EAT, DRINK AND BE MANY
The Bengali craze for chow mein, freedom fighters drinking Dab Sherbet, and a charming tea-room destroyed by glitz — Calcutta’s myriad cultures of food
Twenty-one-year-old Robert is an apprentice at a Chinese restaurant in Tangra. It is run by his parents and was started about 35 years ago by his grandfather, who came to Calcutta with his family from the Guangdong province of China about half a century ago. He can rattle off the ingredients used in the food they make in their restaurant. But when I asked what goes into the preparation of the meals they eat at home, he pointed at his mother, saying only she would know that. The off-hand manner in which she described their fare of boiled rice, vegetables, pork or chicken with a sprinkling of salt betrayed bewilderment. Her amused smile at my question suggested how inconsequential she felt these details were. (She hardly speaks any language other than Hakka, and Robert was translating her answers to me.) The food she prepares for her customers is remarkably different from what she prepares for her family, in spite of the former being a version of the latter. A sizable section of the Hakka community in Calcutta earns its livelihood from restaurants mainly in Tangra. Most of these eateries are small, family-run units, started after the government of West Bengal came down heavily on the illegal tanneries in the area.
A people, it is believed, moves with its food. Culinary habits, much like religious practices, are adhered to as much as possible, even in times of calamities or while migrating. There is an attempt to resist the change, but deviation from set practices of making and consuming food is inevitable. Food, perhaps, is one of the first elements of the culture of a people to bear the brunt of change. Even though a lot of the old practices and nuances are lost, some others are retained, and fusing with the newly adopted lifestyles, create recipes that bear the traces of movement and of the original character of the people.
It is no surprise, therefore, that the history of the Hakka community in Calcutta is reflected in their engagement with their food. Hakka is a Cantonese word for guest. A series of migrations pushed the Hakka people further and further away from their places of origin — first within China itself and then to other countries of the world. In this light, the transformation of the Hakka cuisine, especially the Hakka chow mein, through its confluence with other cultures and peoples, becomes part of the story of this ever-wandering community.
The Hakka noodles have rapidly gained the status of a fast food. Represented by roadside counters in cities across the world, its presence in Calcutta is felt in the number of carts and shacks selling chow mein that dot the pavements. A heap of packaged noodles (the most common variety in Calcutta goes by the name of ‘Best Quality’) is boiled at the beginning of the day. One can see one’s plate of chow mein being instantly prepared, as the pre-boiled vegetables (and meat or chicken) go into the pre-heated tawa to be fried in plenty of oil. The vendor will often ask you your preference of sauces, and accordingly add the requested quantities of chilli sauce, soya sauce, vinegar, tomato ketchup, and perhaps even kasundi (a sauce made of mustard paste to which green mango is added for the tang). The makeshift nature of most of the roadside stalls could be said to resemble the wandering, ‘guest’-like life of the Hakka Chinese — except that most of these stalls are run by Bengalis.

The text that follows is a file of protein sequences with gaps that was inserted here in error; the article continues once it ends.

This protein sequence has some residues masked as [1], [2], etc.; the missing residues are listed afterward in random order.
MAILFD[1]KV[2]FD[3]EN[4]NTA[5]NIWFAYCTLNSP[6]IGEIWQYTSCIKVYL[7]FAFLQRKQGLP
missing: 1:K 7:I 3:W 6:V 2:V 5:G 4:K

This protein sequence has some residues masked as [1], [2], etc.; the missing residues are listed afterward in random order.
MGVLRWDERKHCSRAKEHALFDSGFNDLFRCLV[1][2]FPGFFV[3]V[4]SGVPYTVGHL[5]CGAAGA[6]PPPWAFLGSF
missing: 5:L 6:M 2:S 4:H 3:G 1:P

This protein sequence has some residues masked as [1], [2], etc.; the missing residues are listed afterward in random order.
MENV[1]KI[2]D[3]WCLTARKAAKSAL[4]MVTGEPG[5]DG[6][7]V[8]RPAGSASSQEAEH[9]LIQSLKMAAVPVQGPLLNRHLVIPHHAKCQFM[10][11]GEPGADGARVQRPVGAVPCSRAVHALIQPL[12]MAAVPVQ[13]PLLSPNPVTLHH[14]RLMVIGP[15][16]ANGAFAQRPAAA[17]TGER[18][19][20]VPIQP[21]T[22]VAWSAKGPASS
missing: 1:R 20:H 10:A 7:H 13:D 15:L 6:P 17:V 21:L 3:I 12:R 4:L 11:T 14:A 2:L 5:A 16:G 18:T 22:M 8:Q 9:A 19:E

The craze for noodles in Calcutta is somewhat strange. What makes so many people in offices, at parties or gatherings, and on the roads, order chow mein whenever a quick bite is sought? It could be because the flavours in this dish are different from those in a Bengali or Indian meal. The taste of this variety of noodles is far removed from the flavours of the authentic Hakka cuisine where vegetables are not fully cooked, a very strong scent of meat is retained, and spices are used sparingly. The noodles are kept soft, and never deep fried and crispy. The flavours are indeed very subtle as Hakka cuisine tries to blend the sweet, sour, hot and bitter flavours. Therefore, the sharp smell and taste due to the heavy use of soya sauce, vinegar, ajino moto, pepper and chilli sauce all at the same time, is a Bengali legacy to the Hakka chow mein in India. The original form of the Hakka food being too bland for the Indian, more specifically the Bengali, taste buds, a more spicy variety of this dish was fashioned.
What is striking about the production and consumption of Hakka noodles in Calcutta is how closely it resembles the character of the people who introduced it in India. Hakka is a self-appropriated label. The Hakkas are historically considered to be a subgroup of the Hans from the north-central provinces of China. But most of the Hakkas in Calcutta are identified thus not because of their origins, but because of their own perception of themselves as the guest community among the host population. This sense of difference, in spite of being around for four generations, is perhaps the reason why they have not tried to impose their cuisine on the host population, modifying it instead to suit the local palate.
article by INSIYA POONAWALA
Source: The Telegraph